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Unformatted text preview: Experiment 3
Qualitative Chemical Analysis Qualitative Analysis
What are solutions A-E? What AYou will identify what these chemicals are You based on:
how they react how or don’t react with one another or don’ 1 2 Two-Part Lab
Part 1: Mix eleven known solutions and Part record the results of the reactions Part 2: Mix your five unknowns and compare Part the results with what you saw in Part One. What are we looking for?
Precipitates. Precipitates. (See the solubility table in Appendix 2 and in these slides)
Don’t expect to see any acid-base action. Don’ acidWrite chemical equations for all of the reactions Write that form a precipitate. 3 4 Be Exact!
The more accurately you record your The observations, the easier it will be to identify your unknowns. The Known Solutions
Acids: H2SO4 HNO3 Acids: Bases: NaOH Na2S Na3PO4 Bases: Salts: NaCl Ba(NO3)2 AgNO3 Fe(NO3)3 Salts: Fe(NO Ni(NO3)2 K2CrO4 All solutions are 0.10M or 0.20 M. All 5 6 1 Naming Formula Units (metals + nonmetals)
Compounds formed by the bonding of Compounds metal with nonmetals are held together by electrostatic forces. That is, they form ions of different charges.
1. Metals form positive charges by losing electrons – cations. cations. 2. Nonmetals form negative charges by gaining electrons – anions. anions.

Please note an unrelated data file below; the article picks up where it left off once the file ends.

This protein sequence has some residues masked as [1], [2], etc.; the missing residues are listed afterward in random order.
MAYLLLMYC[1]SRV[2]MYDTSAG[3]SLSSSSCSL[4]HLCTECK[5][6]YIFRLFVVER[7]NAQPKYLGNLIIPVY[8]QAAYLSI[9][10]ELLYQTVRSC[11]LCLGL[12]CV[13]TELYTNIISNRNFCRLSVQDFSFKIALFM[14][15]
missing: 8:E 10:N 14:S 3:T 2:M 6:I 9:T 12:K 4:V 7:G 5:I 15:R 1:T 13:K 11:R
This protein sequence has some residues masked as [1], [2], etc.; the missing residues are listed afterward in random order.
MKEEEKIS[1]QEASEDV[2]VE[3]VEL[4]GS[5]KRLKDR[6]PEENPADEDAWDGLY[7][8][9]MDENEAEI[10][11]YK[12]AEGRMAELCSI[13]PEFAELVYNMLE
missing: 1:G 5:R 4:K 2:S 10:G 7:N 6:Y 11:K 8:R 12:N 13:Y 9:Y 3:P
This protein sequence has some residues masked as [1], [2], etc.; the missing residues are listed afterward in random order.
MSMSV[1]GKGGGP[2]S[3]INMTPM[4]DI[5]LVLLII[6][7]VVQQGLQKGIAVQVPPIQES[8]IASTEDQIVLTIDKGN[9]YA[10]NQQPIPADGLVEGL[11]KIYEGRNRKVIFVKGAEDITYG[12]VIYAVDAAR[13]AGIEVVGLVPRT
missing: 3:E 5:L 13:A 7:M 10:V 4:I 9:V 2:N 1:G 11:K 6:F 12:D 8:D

7 The Periodic Table
+1 +2 +3 -3 -2 -1 Group IA metals lose 1 electron Group 2A metals lose 2 electrons Group 3A metals lose 3 electrons Group 7A nonmetals gain 1 electron Group 6A nonmetals gain 2 electrons Group 5A nonmetals gain 3 electrons Group B transition metals 7 8 Naming Formula Units (metals + nonmetals)
Cations: positively charged atoms (metals) Group IA metals Group IIA metals Group IIIA metals +1 charge Li+ Na+ K+ Rb+ Cs+ +1 Li +2 charge Mg2+ Ca2+ Sr2+ Ba2+ +2 Mg +3 charge +3 Al3+ Ga3+ In3+ Al In Naming Formula Units (metals + nonmetals)
Anions: negatively charged atoms (nonmetals)
Group VIIA nonmetals Group VIA nonmetals Group VA nonmetals −1 charge F− Cl− Br− I− −2 charge O2– S 2– Se 2– Te 2– −3 charge N3– P3– As3– Sb3– 9 10 10 9 10 Naming Formula Units (metals + nonmetals)
Examples: Examples: Sodium + fluorine Na0 → Na+ + 1e− NaF F0 + 1e− 1e → F−
11 Naming Formula Units (metals + nonmetals)
1. If a cation: take the name of the element: cation:
sodium 2. If an anion: the name of the element with the 2.
ide ending: fluorine fluorine NaF fluoride fluoride sodium fluoride sodium 12 11 12 2 Naming Formula Units (metals + nonmetals)
Metals and Nonmetals may have unequal Metals charges: Mg2+ and N3To balance, cross the charges. Mg2+ N3magnesium nitride Naming Formula Units (metals + nonmetals)
Magnesium + sulfur Potassium + oxygen Calcium + bromine Aluminum + nitrogen Barium + nitrogen